I highly recommend this YouTube video on Netflix's Art of Design by Paula Sche, a typography goddess. I consider myself a researcher by profession, and as someone who runs a think-tank, there are three aspects of her work that I found particularly enlightening. Because when I look at her work and life, I think that artists and scientists are very similar.
An artist collective is a guild of specialised craftsmen who work without a boss; Paula works for a company, but there is no boss. According to the situation and the need, the partners who work with her seem to change within the company. I think it's the same situation as the post-war Italian furniture makers, who collaborated with artisans to make furniture according to their individual needs. Large universities and research institutes also work in a similar guild structure. Once you have a certain level of credibility, you are called upon by internal and external researchers to form a team for a project. When that project is finished, I join the next project team. I also study business management, and I really think that a creative group is not the same as a typical small business.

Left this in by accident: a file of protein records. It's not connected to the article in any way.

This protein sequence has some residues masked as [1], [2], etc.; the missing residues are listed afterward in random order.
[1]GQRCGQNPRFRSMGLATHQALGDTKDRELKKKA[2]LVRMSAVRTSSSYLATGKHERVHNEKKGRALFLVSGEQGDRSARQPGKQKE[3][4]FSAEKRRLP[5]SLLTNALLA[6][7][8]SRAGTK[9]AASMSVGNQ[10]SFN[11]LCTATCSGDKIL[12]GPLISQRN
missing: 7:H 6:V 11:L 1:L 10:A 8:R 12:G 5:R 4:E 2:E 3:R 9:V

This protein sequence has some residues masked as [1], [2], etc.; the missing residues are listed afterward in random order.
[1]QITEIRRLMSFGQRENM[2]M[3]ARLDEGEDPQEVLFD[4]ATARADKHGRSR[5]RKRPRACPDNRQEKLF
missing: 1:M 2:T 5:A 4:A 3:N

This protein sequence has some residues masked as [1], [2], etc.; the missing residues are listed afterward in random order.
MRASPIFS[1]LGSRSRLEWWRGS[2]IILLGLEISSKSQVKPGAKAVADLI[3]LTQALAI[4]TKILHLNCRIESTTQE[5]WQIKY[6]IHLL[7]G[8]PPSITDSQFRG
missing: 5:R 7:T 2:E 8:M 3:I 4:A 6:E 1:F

The end of the process of satisfying the client ends up a little above the minimum expectation. I was surprised but relieved to hear that even Paula, who creates fonts for some of the world's most famous companies, ends up satisfying her clients just above their minimum expectations. I've heard it all before, and it's a very common experience. When you first show the product, the client is excited. But then someone else makes a harsh comment, and the expectation drops to just below the minimum expectation. But then, with a lot of explanation, the satisfaction level goes up again. However, this time, the satisfaction level doesn't go up any higher than the last time, and then there's another round of teasing. The satisfaction level drops to just below the minimum expectation, again. Unlike the job of selling 100 cucumbers, an artist or researcher's creative work is entirely dependent on the reputation of one client who pays for it. Even Paula has experienced being a little above the minimum expectation, so I have given up the illusion of receiving a final report with open arms.
She continues to do what she loves, but at the same time, remains professional. When I look at her life, I can see that she has continued to do what she loves, but not all the time. When she was younger, she did other jobs and typography, but then concentrated on typography as she got experiences. She also likes to draw the design by hand, but she designs on the computer in keeping with the times. Paula keeps her hand drawing art as her hobby. In other words, she does what she loves, but also makes a little effort to be able to do what she loves and meet the needs of her clients. The fact that Paula has been able to do this for so long makes her not just an artist but a professional. At the end of the film, she says, I haven't created my masterpiece yet. I guess she will improve her work and live on.